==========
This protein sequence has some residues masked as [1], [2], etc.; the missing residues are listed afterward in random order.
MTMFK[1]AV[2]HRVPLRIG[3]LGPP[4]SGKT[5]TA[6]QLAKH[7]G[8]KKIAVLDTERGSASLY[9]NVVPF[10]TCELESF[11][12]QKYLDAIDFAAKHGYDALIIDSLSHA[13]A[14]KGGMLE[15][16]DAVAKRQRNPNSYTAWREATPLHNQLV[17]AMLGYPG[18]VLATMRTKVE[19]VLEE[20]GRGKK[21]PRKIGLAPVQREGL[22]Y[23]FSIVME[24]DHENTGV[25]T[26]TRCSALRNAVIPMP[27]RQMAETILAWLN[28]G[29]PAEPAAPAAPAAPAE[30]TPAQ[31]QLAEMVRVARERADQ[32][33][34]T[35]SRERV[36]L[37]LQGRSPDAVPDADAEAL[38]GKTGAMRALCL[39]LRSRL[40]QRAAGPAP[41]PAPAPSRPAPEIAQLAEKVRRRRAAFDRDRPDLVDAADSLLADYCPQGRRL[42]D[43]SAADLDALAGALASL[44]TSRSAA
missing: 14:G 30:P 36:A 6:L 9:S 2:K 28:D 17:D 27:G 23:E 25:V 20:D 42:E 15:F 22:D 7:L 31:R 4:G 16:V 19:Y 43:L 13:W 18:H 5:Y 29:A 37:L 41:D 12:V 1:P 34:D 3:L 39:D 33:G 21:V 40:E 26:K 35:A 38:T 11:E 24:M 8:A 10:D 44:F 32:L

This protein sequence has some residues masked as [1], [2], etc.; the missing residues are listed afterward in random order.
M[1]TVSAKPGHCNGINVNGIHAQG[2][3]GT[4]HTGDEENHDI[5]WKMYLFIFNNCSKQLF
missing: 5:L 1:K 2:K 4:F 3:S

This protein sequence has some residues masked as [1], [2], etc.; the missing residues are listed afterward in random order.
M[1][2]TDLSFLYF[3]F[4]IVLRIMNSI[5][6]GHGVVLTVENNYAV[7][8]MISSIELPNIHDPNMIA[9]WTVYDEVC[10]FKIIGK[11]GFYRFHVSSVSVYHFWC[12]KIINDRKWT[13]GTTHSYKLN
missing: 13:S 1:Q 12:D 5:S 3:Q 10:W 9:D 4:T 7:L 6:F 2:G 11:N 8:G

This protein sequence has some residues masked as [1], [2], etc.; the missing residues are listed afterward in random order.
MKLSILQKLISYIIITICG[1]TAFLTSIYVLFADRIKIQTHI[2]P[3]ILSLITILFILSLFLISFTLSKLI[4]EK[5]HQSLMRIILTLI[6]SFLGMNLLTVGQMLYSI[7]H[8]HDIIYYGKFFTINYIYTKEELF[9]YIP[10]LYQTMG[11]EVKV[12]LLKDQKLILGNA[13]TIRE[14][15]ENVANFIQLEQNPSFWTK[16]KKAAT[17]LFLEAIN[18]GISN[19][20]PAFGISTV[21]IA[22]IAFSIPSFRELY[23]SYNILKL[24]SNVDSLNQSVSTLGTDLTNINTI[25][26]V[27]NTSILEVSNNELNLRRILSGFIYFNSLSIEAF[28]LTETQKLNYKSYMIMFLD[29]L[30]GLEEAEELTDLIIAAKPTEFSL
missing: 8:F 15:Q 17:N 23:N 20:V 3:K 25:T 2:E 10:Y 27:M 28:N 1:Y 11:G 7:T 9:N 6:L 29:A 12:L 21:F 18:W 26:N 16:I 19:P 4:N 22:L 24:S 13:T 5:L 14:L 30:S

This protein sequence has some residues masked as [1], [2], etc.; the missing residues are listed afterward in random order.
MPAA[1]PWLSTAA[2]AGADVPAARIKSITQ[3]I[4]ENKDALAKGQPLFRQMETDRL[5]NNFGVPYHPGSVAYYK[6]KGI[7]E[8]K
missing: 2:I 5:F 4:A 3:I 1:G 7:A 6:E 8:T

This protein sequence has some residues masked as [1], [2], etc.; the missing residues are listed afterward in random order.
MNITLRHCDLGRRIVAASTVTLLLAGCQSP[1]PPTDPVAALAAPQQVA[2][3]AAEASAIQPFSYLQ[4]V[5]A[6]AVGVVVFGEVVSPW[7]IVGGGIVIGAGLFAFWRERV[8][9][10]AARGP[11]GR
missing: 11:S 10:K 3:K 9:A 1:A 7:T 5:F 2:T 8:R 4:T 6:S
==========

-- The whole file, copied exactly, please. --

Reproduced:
This protein sequence has some residues masked as [1], [2], etc.; the missing residues are listed afterward in random order.
MTMFK[1]AV[2]HRVPLRIG[3]LGPP[4]SGKT[5]TA[6]QLAKH[7]G[8]KKIAVLDTERGSASLY[9]NVVPF[10]TCELESF[11][12]QKYLDAIDFAAKHGYDALIIDSLSHA[13]A[14]KGGMLE[15][16]DAVAKRQRNPNSYTAWREATPLHNQLV[17]AMLGYPG[18]VLATMRTKVE[19]VLEE[20]GRGKK[21]PRKIGLAPVQREGL[22]Y[23]FSIVME[24]DHENTGV[25]T[26]TRCSALRNAVIPMP[27]RQMAETILAWLN[28]G[29]PAEPAAPAAPAAPAE[30]TPAQ[31]QLAEMVRVARERADQ[32][33][34]T[35]SRERV[36]L[37]LQGRSPDAVPDADAEAL[38]GKTGAMRALCL[39]LRSRL[40]QRAAGPAP[41]PAPAPSRPAPEIAQLAEKVRRRRAAFDRDRPDLVDAADSLLADYCPQGRRL[42]D[43]SAADLDALAGALASL[44]TSRSAA
missing: 14:G 30:P 36:A 6:L 9:S 2:K 28:D 17:D 27:G 23:E 25:V 20:D 42:E 15:F 22:D 7:L 31:R 4:G 16:V 19:Y 43:L 13:W 18:H 5:Y 29:A 37:L 41:D 12:V 1:P 34:D 3:L 39:D 33:G 21:V 40:E 26:K 35:A 38:T 11:E 24:M 8:A 10:D 44:F 32:L

This protein sequence has some residues masked as [1], [2], etc.; the missing residues are listed afterward in random order.
M[1]TVSAKPGHCNGINVNGIHAQG[2][3]GT[4]HTGDEENHDI[5]WKMYLFIFNNCSKQLF
missing: 5:L 1:K 2:K 4:F 3:S

This protein sequence has some residues masked as [1], [2], etc.; the missing residues are listed afterward in random order.
M[1][2]TDLSFLYF[3]F[4]IVLRIMNSI[5][6]GHGVVLTVENNYAV[7][8]MISSIELPNIHDPNMIA[9]WTVYDEVC[10]FKIIGK[11]GFYRFHVSSVSVYHFWC[12]KIINDRKWT[13]GTTHSYKLN
missing: 13:S 1:Q 12:D 5:S 3:Q 10:W 9:D 4:T 7:L 6:F 2:G 11:N 8:G

This protein sequence has some residues masked as [1], [2], etc.; the missing residues are listed afterward in random order.
MKLSILQKLISYIIITICG[1]TAFLTSIYVLFADRIKIQTHI[2]P[3]ILSLITILFILSLFLISFTLSKLI[4]EK[5]HQSLMRIILTLI[6]SFLGMNLLTVGQMLYSI[7]H[8]HDIIYYGKFFTINYIYTKEELF[9]YIP[10]LYQTMG[11]EVKV[12]LLKDQKLILGNA[13]TIRE[14][15]ENVANFIQLEQNPSFWTK[16]KKAAT[17]LFLEAIN[18]GISN[19][20]PAFGISTV[21]IA[22]IAFSIPSFRELY[23]SYNILKL[24]SNVDSLNQSVSTLGTDLTNINTI[25][26]V[27]NTSILEVSNNELNLRRILSGFIYFNSLSIEAF[28]LTETQKLNYKSYMIMFLD[29]L[30]GLEEAEELTDLIIAAKPTEFSL
missing: 8:F 15:Q 17:N 23:N 20:V 3:K 25:T 2:E 10:Y 27:M 28:N 1:Y 11:G 7:T 9:N 6:L 29:A 12:L 21:F 18:W 26:N 16:I 19:P 4:N 22:L 24:S 13:T 5:L 14:L 30:S

This protein sequence has some residues masked as [1], [2], etc.; the missing residues are listed afterward in random order.
MPAA[1]PWLSTAA[2]AGADVPAARIKSITQ[3]I[4]ENKDALAKGQPLFRQMETDRL[5]NNFGVPYHPGSVAYYK[6]KGI[7]E[8]K
missing: 2:I 5:F 4:A 3:I 1:G 7:A 6:E 8:T

This protein sequence has some residues masked as [1], [2], etc.; the missing residues are listed afterward in random order.
MNITLRHCDLGRRIVAASTVTLLLAGCQSP[1]PPTDPVAALAAPQQVA[2][3]AAEASAIQPFSYLQ[4]V[5]A[6]AVGVVVFGEVVSPW[7]IVGGGIVIGAGLFAFWRERV[8][9][10]AARGP[11]GR
missing: 11:S 10:K 3:K 9:A 1:A 7:T 5:F 2:T 8:R 4:T 6:S